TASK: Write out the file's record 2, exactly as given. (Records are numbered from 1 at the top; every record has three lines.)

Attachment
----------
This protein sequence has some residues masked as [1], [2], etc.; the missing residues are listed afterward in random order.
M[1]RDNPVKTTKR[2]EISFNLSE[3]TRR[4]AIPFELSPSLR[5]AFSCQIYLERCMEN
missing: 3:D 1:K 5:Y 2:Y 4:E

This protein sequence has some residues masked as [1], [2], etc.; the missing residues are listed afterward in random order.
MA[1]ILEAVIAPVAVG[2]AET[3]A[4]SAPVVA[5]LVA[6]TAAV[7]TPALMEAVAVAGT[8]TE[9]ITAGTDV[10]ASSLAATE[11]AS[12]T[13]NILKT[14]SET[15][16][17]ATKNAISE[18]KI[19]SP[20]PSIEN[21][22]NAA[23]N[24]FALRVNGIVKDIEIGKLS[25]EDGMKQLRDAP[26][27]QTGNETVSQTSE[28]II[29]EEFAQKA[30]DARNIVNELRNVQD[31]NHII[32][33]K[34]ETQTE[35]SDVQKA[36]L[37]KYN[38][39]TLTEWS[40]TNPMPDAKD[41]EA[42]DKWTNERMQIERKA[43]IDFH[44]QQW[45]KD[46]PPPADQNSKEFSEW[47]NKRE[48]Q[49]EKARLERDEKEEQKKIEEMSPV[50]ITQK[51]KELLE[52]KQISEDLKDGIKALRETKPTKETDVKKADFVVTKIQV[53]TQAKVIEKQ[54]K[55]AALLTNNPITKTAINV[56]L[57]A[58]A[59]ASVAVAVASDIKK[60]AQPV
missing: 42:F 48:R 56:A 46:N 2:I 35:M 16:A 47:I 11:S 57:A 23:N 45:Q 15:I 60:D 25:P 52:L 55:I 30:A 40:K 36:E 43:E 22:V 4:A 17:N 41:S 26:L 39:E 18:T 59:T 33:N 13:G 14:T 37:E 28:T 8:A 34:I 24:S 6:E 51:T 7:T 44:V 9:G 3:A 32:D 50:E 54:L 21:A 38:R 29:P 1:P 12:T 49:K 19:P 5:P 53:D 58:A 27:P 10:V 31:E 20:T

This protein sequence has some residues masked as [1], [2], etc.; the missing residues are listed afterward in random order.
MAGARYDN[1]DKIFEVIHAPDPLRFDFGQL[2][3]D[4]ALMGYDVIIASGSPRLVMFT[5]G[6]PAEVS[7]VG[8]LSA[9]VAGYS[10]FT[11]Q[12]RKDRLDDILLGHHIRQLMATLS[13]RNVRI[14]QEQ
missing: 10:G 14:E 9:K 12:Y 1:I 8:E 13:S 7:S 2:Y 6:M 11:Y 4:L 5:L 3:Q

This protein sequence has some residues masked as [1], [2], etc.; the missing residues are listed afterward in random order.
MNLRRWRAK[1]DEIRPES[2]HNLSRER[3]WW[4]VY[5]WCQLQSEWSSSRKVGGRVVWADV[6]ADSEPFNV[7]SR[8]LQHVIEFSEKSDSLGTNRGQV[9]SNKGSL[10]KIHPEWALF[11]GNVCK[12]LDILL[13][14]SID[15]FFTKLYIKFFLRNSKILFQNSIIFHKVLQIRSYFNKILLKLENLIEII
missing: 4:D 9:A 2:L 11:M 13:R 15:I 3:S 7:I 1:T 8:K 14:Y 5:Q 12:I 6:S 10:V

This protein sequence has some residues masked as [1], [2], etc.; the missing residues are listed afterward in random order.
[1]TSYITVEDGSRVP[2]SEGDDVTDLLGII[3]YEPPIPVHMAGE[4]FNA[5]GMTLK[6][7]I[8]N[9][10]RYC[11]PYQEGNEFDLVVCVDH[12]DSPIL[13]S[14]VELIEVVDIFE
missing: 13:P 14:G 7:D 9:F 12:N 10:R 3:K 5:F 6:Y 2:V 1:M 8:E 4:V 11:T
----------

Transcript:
This protein sequence has some residues masked as [1], [2], etc.; the missing residues are listed afterward in random order.
MA[1]ILEAVIAPVAVG[2]AET[3]A[4]SAPVVA[5]LVA[6]TAAV[7]TPALMEAVAVAGT[8]TE[9]ITAGTDV[10]ASSLAATE[11]AS[12]T[13]NILKT[14]SET[15][16][17]ATKNAISE[18]KI[19]SP[20]PSIEN[21][22]NAA[23]N[24]FALRVNGIVKDIEIGKLS[25]EDGMKQLRDAP[26][27]QTGNETVSQTSE[28]II[29]EEFAQKA[30]DARNIVNELRNVQD[31]NHII[32][33]K[34]ETQTE[35]SDVQKA[36]L[37]KYN[38][39]TLTEWS[40]TNPMPDAKD[41]EA[42]DKWTNERMQIERKA[43]IDFH[44]QQW[45]KD[46]PPPADQNSKEFSEW[47]NKRE[48]Q[49]EKARLERDEKEEQKKIEEMSPV[50]ITQK[51]KELLE[52]KQISEDLKDGIKALRETKPTKETDVKKADFVVTKIQV[53]TQAKVIEKQ[54]K[55]AALLTNNPITKTAINV[56]L[57]A[58]A[59]ASVAVAVASDIKK[60]AQPV
missing: 42:F 48:R 56:A 46:N 2:I 35:M 16:A 47:I 11:S 57:A 23:N 45:Q 15:I 60:D 25:P 52:L 55:I 30:A 40:K 36:E 43:E 22:V 4:A 17:N 41:S 26:L 39:E 18:T 59:T 33:N 13:G 14:T 37:E 28:T 8:A 34:I 24:S 6:E 51:T 7:T 44:V 9:G 3:A 32:D 50:E 54:L 21:A 38:R 29:P 1:P 12:T 49:K 19:P 5:P 53:D 58:A 27:P 10:V 31:E 20:T